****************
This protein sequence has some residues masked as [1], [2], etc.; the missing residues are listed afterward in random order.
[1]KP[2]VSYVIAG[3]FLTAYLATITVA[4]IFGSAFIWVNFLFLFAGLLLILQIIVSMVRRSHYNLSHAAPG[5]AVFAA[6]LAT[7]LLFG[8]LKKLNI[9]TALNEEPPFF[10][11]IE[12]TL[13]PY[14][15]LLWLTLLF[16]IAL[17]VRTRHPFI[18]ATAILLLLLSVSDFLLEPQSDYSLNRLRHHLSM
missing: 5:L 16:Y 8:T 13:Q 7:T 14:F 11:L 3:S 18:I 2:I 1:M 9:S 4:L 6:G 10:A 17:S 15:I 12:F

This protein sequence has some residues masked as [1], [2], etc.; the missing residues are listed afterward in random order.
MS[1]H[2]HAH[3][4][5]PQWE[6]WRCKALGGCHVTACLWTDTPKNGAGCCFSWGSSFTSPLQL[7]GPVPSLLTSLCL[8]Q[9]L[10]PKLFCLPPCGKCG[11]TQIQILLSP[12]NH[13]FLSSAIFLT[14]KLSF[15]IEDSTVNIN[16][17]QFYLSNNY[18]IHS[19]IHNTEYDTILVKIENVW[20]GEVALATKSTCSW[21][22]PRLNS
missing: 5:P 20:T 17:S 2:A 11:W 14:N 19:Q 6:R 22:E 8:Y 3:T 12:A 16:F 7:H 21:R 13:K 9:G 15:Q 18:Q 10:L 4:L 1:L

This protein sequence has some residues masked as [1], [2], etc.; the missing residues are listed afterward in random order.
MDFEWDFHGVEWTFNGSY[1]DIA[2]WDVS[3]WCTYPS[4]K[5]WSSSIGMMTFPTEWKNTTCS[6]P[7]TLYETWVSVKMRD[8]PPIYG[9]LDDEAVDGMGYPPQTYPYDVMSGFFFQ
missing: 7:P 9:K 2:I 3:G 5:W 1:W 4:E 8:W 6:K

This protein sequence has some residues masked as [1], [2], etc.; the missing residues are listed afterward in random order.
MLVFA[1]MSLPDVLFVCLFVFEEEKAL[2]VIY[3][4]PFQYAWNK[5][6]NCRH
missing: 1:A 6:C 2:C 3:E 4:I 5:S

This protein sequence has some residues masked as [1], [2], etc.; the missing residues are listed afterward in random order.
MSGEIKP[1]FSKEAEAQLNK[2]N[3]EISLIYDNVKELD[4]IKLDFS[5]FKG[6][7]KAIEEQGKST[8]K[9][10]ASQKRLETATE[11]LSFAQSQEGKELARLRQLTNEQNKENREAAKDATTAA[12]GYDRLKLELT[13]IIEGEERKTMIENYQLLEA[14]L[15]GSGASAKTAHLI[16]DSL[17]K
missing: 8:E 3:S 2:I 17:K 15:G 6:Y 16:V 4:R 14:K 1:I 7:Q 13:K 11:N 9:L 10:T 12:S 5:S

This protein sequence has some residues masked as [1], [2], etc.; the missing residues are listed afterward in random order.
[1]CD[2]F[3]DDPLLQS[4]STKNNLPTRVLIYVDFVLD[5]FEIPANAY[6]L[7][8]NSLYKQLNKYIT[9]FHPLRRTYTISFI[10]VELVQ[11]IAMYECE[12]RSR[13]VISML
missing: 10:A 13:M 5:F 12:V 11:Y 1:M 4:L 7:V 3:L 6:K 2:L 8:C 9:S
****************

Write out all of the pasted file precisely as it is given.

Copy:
This protein sequence has some residues masked as [1], [2], etc.; the missing residues are listed afterward in random order.
[1]KP[2]VSYVIAG[3]FLTAYLATITVA[4]IFGSAFIWVNFLFLFAGLLLILQIIVSMVRRSHYNLSHAAPG[5]AVFAA[6]LAT[7]LLFG[8]LKKLNI[9]TALNEEPPFF[10][11]IE[12]TL[13]PY[14][15]LLWLTLLF[16]IAL[17]VRTRHPFI[18]ATAILLLLLSVSDFLLEPQSDYSLNRLRHHLSM
missing: 5:L 16:Y 8:T 13:Q 7:T 14:F 11:L 3:S 18:I 2:I 1:M 9:S 4:L 6:G 10:A 17:S 15:I 12:F

This protein sequence has some residues masked as [1], [2], etc.; the missing residues are listed afterward in random order.
MS[1]H[2]HAH[3][4][5]PQWE[6]WRCKALGGCHVTACLWTDTPKNGAGCCFSWGSSFTSPLQL[7]GPVPSLLTSLCL[8]Q[9]L[10]PKLFCLPPCGKCG[11]TQIQILLSP[12]NH[13]FLSSAIFLT[14]KLSF[15]IEDSTVNIN[16][17]QFYLSNNY[18]IHS[19]IHNTEYDTILVKIENVW[20]GEVALATKSTCSW[21][22]PRLNS
missing: 5:P 20:T 17:S 2:A 11:W 14:N 19:Q 6:R 22:E 8:Y 3:T 12:A 16:F 7:H 21:R 13:K 9:G 15:Q 18:Q 10:L 4:L 1:L

This protein sequence has some residues masked as [1], [2], etc.; the missing residues are listed afterward in random order.
MDFEWDFHGVEWTFNGSY[1]DIA[2]WDVS[3]WCTYPS[4]K[5]WSSSIGMMTFPTEWKNTTCS[6]P[7]TLYETWVSVKMRD[8]PPIYG[9]LDDEAVDGMGYPPQTYPYDVMSGFFFQ
missing: 7:P 9:K 2:I 3:G 5:W 1:W 4:E 8:W 6:K

This protein sequence has some residues masked as [1], [2], etc.; the missing residues are listed afterward in random order.
MLVFA[1]MSLPDVLFVCLFVFEEEKAL[2]VIY[3][4]PFQYAWNK[5][6]NCRH
missing: 1:A 6:C 2:C 3:E 4:I 5:S

This protein sequence has some residues masked as [1], [2], etc.; the missing residues are listed afterward in random order.
MSGEIKP[1]FSKEAEAQLNK[2]N[3]EISLIYDNVKELD[4]IKLDFS[5]FKG[6][7]KAIEEQGKST[8]K[9][10]ASQKRLETATE[11]LSFAQSQEGKELARLRQLTNEQNKENREAAKDATTAA[12]GYDRLKLELT[13]IIEGEERKTMIENYQLLEA[14]L[15]GSGASAKTAHLI[16]DSL[17]K
missing: 8:E 3:S 2:I 17:K 15:G 6:Y 16:V 4:R 14:K 1:I 7:Q 13:K 11:N 9:L 10:T 12:S 5:S

This protein sequence has some residues masked as [1], [2], etc.; the missing residues are listed afterward in random order.
[1]CD[2]F[3]DDPLLQS[4]STKNNLPTRVLIYVDFVLD[5]FEIPANAY[6]L[7][8]NSLYKQLNKYIT[9]FHPLRRTYTISFI[10]VELVQ[11]IAMYECE[12]RSR[13]VISML
missing: 10:A 13:M 5:F 12:V 11:Y 1:M 4:L 7:V 3:L 6:K 2:L 8:C 9:S